Commentary on “We Sound a Call to Freedom” Video

by Jann Aldredge-Clanton

Inclusive language and imagery hold great power to bring freedom for women and for all people. Jesus said, “You will know the truth and the truth will make you free” (John 8:32). The lyrics in “We Sound a Call to Freedom” draw from this verse and from the words in Isaiah on breaking “the bonds of injustice” and letting “the oppressed go free” (58:6).

“We Sound a Call to Freedom” brings the freeing truth of biblical Divine Wisdom to light. Even though Wisdom is a prominent name for God in the Bible, Divine Wisdom is ignored and excluded in most churches. Just as women have been excluded from leadership and still are in numerous churches, Divine Wisdom may be excluded from worship because the Bible presents Divine Wisdom as female and refers to Divine Wisdom as “She.” Also, people don’t always want to know about Her paths of peace and justice (Proverbs 3:13-18; 8:1-20). Divine Wisdom is one of the many biblical female images of God. Including these female images along with other biblical divine images to create gender-balanced worship will expand our spiritual experience and contribute to equality and justice in human relationships.

This video celebrates the power of Divine Wisdom to bring healing, justice, peace, and freedom to all people and all creation. Sophia is the Greek word for “Wisdom” in the Christian Scriptures. The last line of the refrain of “We Sound a Call to Freedom” is “Now, Sophia, you have freed us! Your truth has set us free.” For the complete lyrics see Inclusive Hymns for Liberating Christians and my blog post “Changing Church Resource: ‘We Sound a Call to Freedom’ Video.” (Recording artist Shannon Kincaid sings the lyrics on this video.)

The Bible links Sophia (Wisdom) to Christ. The apostle Paul refers to Christ as the “power of God and the Wisdom (Sophia) of God” (1 Corinthians 1:24), and states that Christ “became for us Wisdom (Sophia) from God” (1 Corinthians 1:30). The book of Proverbs describes Wisdom as the “way,” the “life,” and the “path” (4:11, 22, 26). The Gospel of John records Jesus’ saying, “I am the way, and the truth, and the life” (John 14:6). The Bible describes both Wisdom (Sophia) and Christ as having creative, redemptive, and healing power. In the Gospel of Matthew, Jesus identifies with Wisdom (Sophia): “the Son of Man came eating and drinking, and they say, ‘Look, a glutton and a drunkard, a friend of tax collectors and sinners!’ Yet Wisdom (Sophia) is vindicated by her deeds” (Matthew 11:19). My book In Search of the Christ-Sophia: An Inclusive Christology for Liberating Christians gives a thorough explanation of the connection between Christ and Sophia (Wisdom) in Scripture and in Christian tradition.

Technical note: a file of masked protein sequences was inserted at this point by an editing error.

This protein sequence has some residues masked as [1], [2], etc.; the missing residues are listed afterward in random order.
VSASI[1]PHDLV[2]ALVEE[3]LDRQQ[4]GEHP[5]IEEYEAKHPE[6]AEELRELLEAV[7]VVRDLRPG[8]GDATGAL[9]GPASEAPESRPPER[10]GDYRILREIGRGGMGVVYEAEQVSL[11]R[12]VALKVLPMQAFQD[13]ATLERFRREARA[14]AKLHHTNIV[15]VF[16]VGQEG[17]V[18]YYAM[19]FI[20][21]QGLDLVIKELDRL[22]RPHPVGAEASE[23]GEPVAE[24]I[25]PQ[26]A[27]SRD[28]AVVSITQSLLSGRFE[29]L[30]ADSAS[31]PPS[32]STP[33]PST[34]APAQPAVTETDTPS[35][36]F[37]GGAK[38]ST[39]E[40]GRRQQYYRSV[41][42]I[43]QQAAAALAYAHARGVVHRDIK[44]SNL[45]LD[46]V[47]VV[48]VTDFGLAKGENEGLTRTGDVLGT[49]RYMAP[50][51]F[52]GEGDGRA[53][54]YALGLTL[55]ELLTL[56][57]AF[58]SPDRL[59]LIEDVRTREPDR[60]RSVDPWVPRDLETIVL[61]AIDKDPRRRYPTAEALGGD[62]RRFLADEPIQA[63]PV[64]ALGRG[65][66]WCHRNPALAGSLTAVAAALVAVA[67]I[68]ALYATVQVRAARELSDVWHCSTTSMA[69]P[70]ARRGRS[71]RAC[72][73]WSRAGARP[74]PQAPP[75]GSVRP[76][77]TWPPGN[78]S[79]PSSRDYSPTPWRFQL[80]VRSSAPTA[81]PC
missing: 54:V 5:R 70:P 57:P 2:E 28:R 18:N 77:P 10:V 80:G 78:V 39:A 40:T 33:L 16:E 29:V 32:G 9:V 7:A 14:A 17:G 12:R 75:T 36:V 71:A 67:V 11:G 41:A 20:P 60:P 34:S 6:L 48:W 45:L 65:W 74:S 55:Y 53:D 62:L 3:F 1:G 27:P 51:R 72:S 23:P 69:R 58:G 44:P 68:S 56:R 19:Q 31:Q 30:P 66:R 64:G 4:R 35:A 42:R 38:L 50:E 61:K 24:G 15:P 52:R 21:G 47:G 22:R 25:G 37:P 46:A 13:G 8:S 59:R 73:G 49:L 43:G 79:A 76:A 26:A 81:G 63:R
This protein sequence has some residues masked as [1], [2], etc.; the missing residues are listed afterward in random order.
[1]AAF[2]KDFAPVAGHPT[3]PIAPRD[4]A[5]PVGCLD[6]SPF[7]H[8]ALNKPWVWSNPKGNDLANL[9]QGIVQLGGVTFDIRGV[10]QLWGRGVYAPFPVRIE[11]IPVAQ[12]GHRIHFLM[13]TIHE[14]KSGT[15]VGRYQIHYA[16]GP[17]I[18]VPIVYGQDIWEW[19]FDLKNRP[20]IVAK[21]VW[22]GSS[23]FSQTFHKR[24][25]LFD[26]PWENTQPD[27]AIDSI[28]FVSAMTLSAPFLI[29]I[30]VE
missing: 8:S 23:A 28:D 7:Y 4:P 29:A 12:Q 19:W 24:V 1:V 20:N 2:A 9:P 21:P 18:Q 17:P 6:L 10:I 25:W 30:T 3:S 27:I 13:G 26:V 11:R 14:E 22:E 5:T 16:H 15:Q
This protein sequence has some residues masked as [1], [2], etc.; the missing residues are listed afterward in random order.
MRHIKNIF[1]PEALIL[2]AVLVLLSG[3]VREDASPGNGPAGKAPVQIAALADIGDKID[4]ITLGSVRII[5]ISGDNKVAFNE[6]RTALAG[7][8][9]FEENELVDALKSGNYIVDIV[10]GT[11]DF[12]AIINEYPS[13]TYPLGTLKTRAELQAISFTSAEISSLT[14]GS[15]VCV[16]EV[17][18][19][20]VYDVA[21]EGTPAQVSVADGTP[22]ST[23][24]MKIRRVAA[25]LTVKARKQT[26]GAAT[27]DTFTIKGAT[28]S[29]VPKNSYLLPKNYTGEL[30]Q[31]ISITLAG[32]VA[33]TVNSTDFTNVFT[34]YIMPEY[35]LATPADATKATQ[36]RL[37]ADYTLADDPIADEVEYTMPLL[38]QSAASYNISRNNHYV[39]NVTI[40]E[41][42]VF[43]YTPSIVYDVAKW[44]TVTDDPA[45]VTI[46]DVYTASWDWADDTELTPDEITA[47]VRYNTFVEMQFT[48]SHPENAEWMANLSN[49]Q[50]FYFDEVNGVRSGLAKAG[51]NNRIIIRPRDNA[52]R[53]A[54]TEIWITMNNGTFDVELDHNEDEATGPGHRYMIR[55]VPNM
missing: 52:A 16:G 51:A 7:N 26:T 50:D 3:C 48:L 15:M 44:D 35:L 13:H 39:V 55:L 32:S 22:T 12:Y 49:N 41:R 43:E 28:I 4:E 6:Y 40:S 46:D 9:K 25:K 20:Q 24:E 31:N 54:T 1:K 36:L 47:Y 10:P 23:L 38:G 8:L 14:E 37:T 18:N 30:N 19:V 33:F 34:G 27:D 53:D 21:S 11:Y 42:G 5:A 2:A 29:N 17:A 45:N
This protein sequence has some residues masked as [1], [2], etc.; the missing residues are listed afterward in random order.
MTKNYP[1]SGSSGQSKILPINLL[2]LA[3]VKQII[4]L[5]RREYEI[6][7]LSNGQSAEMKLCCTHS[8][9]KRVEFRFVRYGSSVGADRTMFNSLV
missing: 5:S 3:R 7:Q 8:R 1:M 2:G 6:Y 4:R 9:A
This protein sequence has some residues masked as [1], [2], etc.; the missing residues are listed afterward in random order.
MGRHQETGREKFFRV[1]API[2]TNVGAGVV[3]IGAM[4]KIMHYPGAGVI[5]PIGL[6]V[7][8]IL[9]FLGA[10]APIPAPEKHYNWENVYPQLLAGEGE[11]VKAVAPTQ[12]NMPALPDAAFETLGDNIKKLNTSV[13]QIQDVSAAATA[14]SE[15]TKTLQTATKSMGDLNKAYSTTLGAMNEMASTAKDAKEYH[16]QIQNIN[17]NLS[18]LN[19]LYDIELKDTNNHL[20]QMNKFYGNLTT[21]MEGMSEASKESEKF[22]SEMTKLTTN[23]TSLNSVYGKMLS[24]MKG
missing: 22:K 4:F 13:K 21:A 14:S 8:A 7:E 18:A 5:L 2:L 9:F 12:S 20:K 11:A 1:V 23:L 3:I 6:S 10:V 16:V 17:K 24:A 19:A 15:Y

The pictures I chose to illustrate the lyrics in “We Sound a Call to Freedom” celebrate diversity in race, culture, and gender. The Sophia image by Mirta Toledo blends races and illustrates what Rev. Rebecca Kiser calls “gender-full.” The video also includes pictures of people from a variety of races and genders to show that the truth of Sophia (Wisdom) brings healing and freedom to everyone. The picture of the woman carrying a torch, by artist Shannon Kincaid, is on the cover of two books of stories by women in an ovarian cancer support group I’ve facilitated as a chaplain: TORCH: Tales of Remarkable Courage and Hope and TORCH Still Burning Brightly. The lighted torch symbolizes the passing of hope from one cancer survivor to another.

May this video increase your hope and your experience of Divine Wisdom’s power to set us all free to be all we’re meant to be!


© 2013 by EEWC-Christian Feminism Today

Jann Aldredge-Clanton
Rev. Jann Aldredge-Clanton, PhD, is an author, teacher, and chaplain who serves as adjunct professor at Perkins School of Theology and Richland College, Dallas, Texas. Jann is a widely published author and hymn lyricist. Read about her newest book, She Lives! Sophia Wisdom Works in the World on Christian Feminism Today. Professor Stephen V. Sprinkle, PhD, describes Jann as “the leading voice standing at the crossroads of feminist emancipatory theologies today.”



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